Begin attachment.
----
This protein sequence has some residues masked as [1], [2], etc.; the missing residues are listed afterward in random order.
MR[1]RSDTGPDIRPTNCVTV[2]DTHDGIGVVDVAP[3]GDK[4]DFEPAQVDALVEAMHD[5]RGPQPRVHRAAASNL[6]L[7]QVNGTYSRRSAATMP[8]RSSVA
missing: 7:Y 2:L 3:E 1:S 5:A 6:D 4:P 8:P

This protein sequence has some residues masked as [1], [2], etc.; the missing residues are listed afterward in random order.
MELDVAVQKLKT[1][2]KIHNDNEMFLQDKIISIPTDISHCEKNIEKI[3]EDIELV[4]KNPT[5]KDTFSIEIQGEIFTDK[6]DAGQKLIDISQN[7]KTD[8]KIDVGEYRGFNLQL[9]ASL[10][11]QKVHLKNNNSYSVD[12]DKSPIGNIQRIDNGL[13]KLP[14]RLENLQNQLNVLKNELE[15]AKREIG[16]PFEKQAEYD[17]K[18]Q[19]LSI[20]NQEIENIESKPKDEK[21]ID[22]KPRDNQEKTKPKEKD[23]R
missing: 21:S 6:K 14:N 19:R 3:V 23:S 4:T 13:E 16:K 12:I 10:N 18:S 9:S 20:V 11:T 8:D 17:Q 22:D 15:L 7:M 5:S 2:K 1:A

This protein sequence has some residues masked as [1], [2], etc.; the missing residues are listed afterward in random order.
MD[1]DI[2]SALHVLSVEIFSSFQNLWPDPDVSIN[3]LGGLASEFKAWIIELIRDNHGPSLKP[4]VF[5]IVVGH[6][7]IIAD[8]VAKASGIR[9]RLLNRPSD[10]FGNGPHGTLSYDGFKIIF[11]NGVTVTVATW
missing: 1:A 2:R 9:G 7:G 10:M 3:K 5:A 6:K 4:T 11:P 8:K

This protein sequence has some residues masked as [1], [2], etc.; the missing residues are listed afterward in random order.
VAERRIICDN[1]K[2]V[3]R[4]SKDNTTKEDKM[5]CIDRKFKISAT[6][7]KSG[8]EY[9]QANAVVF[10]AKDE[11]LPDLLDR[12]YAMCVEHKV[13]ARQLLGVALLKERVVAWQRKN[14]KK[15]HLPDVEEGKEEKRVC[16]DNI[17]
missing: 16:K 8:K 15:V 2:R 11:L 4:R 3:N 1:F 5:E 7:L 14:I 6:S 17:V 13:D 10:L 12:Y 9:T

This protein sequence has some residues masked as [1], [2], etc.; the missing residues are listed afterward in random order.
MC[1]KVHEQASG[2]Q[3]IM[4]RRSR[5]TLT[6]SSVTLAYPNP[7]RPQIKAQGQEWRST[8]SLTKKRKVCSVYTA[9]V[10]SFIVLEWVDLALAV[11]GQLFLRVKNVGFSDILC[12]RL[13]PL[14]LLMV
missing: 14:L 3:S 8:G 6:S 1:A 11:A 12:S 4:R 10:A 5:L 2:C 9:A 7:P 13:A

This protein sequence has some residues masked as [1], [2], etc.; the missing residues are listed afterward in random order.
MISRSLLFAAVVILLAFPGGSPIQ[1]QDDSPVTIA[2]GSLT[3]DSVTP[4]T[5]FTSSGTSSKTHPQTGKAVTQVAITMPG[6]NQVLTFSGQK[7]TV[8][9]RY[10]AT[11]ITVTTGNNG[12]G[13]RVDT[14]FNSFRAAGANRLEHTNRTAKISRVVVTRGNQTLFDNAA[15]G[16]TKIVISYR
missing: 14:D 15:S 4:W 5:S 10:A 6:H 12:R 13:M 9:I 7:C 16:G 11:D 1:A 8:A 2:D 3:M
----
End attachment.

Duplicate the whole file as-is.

This protein sequence has some residues masked as [1], [2], etc.; the missing residues are listed afterward in random order.
MR[1]RSDTGPDIRPTNCVTV[2]DTHDGIGVVDVAP[3]GDK[4]DFEPAQVDALVEAMHD[5]RGPQPRVHRAAASNL[6]L[7]QVNGTYSRRSAATMP[8]RSSVA
missing: 7:Y 2:L 3:E 1:S 5:A 6:D 4:P 8:P

This protein sequence has some residues masked as [1], [2], etc.; the missing residues are listed afterward in random order.
MELDVAVQKLKT[1][2]KIHNDNEMFLQDKIISIPTDISHCEKNIEKI[3]EDIELV[4]KNPT[5]KDTFSIEIQGEIFTDK[6]DAGQKLIDISQN[7]KTD[8]KIDVGEYRGFNLQL[9]ASL[10][11]QKVHLKNNNSYSVD[12]DKSPIGNIQRIDNGL[13]KLP[14]RLENLQNQLNVLKNELE[15]AKREIG[16]PFEKQAEYD[17]K[18]Q[19]LSI[20]NQEIENIESKPKDEK[21]ID[22]KPRDNQEKTKPKEKD[23]R
missing: 21:S 6:K 14:N 19:R 3:V 23:S 4:T 13:E 16:K 12:I 10:N 18:S 9:S 20:V 11:T 8:D 17:Q 22:D 15:L 7:M 5:S 2:K 1:A

This protein sequence has some residues masked as [1], [2], etc.; the missing residues are listed afterward in random order.
MD[1]DI[2]SALHVLSVEIFSSFQNLWPDPDVSIN[3]LGGLASEFKAWIIELIRDNHGPSLKP[4]VF[5]IVVGH[6][7]IIAD[8]VAKASGIR[9]RLLNRPSD[10]FGNGPHGTLSYDGFKIIF[11]NGVTVTVATW
missing: 1:A 2:R 9:G 7:G 10:M 3:K 5:A 6:K 4:T 11:P 8:K

This protein sequence has some residues masked as [1], [2], etc.; the missing residues are listed afterward in random order.
VAERRIICDN[1]K[2]V[3]R[4]SKDNTTKEDKM[5]CIDRKFKISAT[6][7]KSG[8]EY[9]QANAVVF[10]AKDE[11]LPDLLDR[12]YAMCVEHKV[13]ARQLLGVALLKERVVAWQRKN[14]KK[15]HLPDVEEGKEEKRVC[16]DNI[17]
missing: 16:K 8:K 15:V 2:R 11:L 4:R 3:N 1:F 5:E 7:L 14:I 6:S 17:V 13:D 10:L 12:Y 9:T

This protein sequence has some residues masked as [1], [2], etc.; the missing residues are listed afterward in random order.
MC[1]KVHEQASG[2]Q[3]IM[4]RRSR[5]TLT[6]SSVTLAYPNP[7]RPQIKAQGQEWRST[8]SLTKKRKVCSVYTA[9]V[10]SFIVLEWVDLALAV[11]GQLFLRVKNVGFSDILC[12]RL[13]PL[14]LLMV
missing: 14:L 3:S 8:G 6:S 1:A 11:A 12:S 4:R 10:A 5:L 2:C 9:A 7:P 13:A

This protein sequence has some residues masked as [1], [2], etc.; the missing residues are listed afterward in random order.
MISRSLLFAAVVILLAFPGGSPIQ[1]QDDSPVTIA[2]GSLT[3]DSVTP[4]T[5]FTSSGTSSKTHPQTGKAVTQVAITMPG[6]NQVLTFSGQK[7]TV[8][9]RY[10]AT[11]ITVTTGNNG[12]G[13]RVDT[14]FNSFRAAGANRLEHTNRTAKISRVVVTRGNQTLFDNAA[15]G[16]TKIVISYR
missing: 14:D 15:S 4:W 5:S 10:A 6:H 12:R 13:M 9:I 7:C 16:G 11:D 1:A 8:A 2:D 3:M